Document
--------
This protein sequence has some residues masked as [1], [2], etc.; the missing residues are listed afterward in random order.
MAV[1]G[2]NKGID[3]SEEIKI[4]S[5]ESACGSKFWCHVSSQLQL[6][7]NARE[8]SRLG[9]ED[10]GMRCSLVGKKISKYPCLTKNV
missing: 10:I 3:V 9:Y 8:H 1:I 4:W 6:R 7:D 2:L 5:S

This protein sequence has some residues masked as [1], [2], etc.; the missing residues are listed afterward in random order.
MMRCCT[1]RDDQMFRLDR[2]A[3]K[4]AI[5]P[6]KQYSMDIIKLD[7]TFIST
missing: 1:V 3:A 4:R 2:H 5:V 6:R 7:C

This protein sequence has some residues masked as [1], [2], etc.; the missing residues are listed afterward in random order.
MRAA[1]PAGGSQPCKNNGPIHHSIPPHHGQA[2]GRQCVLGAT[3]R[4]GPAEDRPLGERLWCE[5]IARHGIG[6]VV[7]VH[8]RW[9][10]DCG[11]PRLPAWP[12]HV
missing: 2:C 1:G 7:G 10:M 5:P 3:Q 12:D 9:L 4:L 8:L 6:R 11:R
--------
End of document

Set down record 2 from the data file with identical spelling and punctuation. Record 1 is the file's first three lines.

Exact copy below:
This protein sequence has some residues masked as [1], [2], etc.; the missing residues are listed afterward in random order.
MMRCCT[1]RDDQMFRLDR[2]A[3]K[4]AI[5]P[6]KQYSMDIIKLD[7]TFIST
missing: 1:V 3:A 4:R 2:H 5:V 6:R 7:C